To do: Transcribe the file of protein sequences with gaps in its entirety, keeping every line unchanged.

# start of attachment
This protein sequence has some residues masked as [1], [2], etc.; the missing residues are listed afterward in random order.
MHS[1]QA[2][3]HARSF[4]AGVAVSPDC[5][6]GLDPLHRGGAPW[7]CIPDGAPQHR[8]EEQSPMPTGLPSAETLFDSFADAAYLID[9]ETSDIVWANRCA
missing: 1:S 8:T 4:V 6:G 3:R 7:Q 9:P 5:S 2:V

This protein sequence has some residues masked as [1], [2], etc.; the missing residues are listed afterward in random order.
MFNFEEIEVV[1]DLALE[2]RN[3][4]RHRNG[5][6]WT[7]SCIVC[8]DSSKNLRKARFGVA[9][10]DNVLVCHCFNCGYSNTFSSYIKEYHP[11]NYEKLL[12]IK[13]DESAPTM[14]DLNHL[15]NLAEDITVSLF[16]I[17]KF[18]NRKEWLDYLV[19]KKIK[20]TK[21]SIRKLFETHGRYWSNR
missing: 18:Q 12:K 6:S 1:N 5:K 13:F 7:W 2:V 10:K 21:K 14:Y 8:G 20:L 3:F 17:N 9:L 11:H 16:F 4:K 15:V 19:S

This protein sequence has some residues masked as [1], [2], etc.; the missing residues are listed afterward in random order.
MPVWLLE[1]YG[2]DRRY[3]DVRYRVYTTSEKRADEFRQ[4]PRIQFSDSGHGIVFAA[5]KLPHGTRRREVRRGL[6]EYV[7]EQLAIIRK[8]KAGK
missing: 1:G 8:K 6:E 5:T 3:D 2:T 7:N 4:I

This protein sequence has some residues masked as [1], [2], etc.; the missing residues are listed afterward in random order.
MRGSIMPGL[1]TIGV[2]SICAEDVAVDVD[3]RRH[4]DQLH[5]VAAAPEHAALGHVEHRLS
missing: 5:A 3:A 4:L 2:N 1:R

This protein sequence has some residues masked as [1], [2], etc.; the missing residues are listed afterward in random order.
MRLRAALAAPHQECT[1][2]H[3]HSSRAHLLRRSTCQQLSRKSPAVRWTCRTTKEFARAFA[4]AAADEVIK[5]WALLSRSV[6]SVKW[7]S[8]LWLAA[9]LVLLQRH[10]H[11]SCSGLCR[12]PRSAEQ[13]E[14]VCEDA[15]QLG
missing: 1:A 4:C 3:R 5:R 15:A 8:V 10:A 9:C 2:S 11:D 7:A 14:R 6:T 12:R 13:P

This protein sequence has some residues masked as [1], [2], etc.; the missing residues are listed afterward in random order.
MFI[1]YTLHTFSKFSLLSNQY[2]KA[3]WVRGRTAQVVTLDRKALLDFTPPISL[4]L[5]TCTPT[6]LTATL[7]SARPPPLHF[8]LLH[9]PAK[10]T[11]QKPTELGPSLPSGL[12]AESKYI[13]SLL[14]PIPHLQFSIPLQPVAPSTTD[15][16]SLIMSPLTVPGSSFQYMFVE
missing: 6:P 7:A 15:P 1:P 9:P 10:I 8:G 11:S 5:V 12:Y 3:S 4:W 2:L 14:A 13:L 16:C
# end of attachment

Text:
This protein sequence has some residues masked as [1], [2], etc.; the missing residues are listed afterward in random order.
MHS[1]QA[2][3]HARSF[4]AGVAVSPDC[5][6]GLDPLHRGGAPW[7]CIPDGAPQHR[8]EEQSPMPTGLPSAETLFDSFADAAYLID[9]ETSDIVWANRCA
missing: 1:S 8:T 4:V 6:G 3:R 7:Q 9:P 5:S 2:V

This protein sequence has some residues masked as [1], [2], etc.; the missing residues are listed afterward in random order.
MFNFEEIEVV[1]DLALE[2]RN[3][4]RHRNG[5][6]WT[7]SCIVC[8]DSSKNLRKARFGVA[9][10]DNVLVCHCFNCGYSNTFSSYIKEYHP[11]NYEKLL[12]IK[13]DESAPTM[14]DLNHL[15]NLAEDITVSLF[16]I[17]KF[18]NRKEWLDYLV[19]KKIK[20]TK[21]SIRKLFETHGRYWSNR
missing: 18:Q 12:K 6:S 1:N 5:K 13:F 7:W 2:V 10:K 21:K 14:Y 8:G 20:L 3:F 17:N 9:L 11:H 16:F 4:K 15:V 19:S

This protein sequence has some residues masked as [1], [2], etc.; the missing residues are listed afterward in random order.
MPVWLLE[1]YG[2]DRRY[3]DVRYRVYTTSEKRADEFRQ[4]PRIQFSDSGHGIVFAA[5]KLPHGTRRREVRRGL[6]EYV[7]EQLAIIRK[8]KAGK
missing: 1:G 8:K 6:E 5:T 3:D 2:T 7:N 4:I

This protein sequence has some residues masked as [1], [2], etc.; the missing residues are listed afterward in random order.
MRGSIMPGL[1]TIGV[2]SICAEDVAVDVD[3]RRH[4]DQLH[5]VAAAPEHAALGHVEHRLS
missing: 5:A 3:A 4:L 2:N 1:R

This protein sequence has some residues masked as [1], [2], etc.; the missing residues are listed afterward in random order.
MRLRAALAAPHQECT[1][2]H[3]HSSRAHLLRRSTCQQLSRKSPAVRWTCRTTKEFARAFA[4]AAADEVIK[5]WALLSRSV[6]SVKW[7]S[8]LWLAA[9]LVLLQRH[10]H[11]SCSGLCR[12]PRSAEQ[13]E[14]VCEDA[15]QLG
missing: 1:A 4:C 3:R 5:R 15:A 8:V 10:A 9:C 2:S 11:D 7:A 14:R 6:T 12:R 13:P

This protein sequence has some residues masked as [1], [2], etc.; the missing residues are listed afterward in random order.
MFI[1]YTLHTFSKFSLLSNQY[2]KA[3]WVRGRTAQVVTLDRKALLDFTPPISL[4]L[5]TCTPT[6]LTATL[7]SARPPPLHF[8]LLH[9]PAK[10]T[11]QKPTELGPSLPSGL[12]AESKYI[13]SLL[14]PIPHLQFSIPLQPVAPSTTD[15][16]SLIMSPLTVPGSSFQYMFVE
missing: 6:P 7:A 15:P 1:P 9:P 10:I 8:G 11:S 5:V 12:Y 3:S 4:W 2:L 14:A 13:L 16:C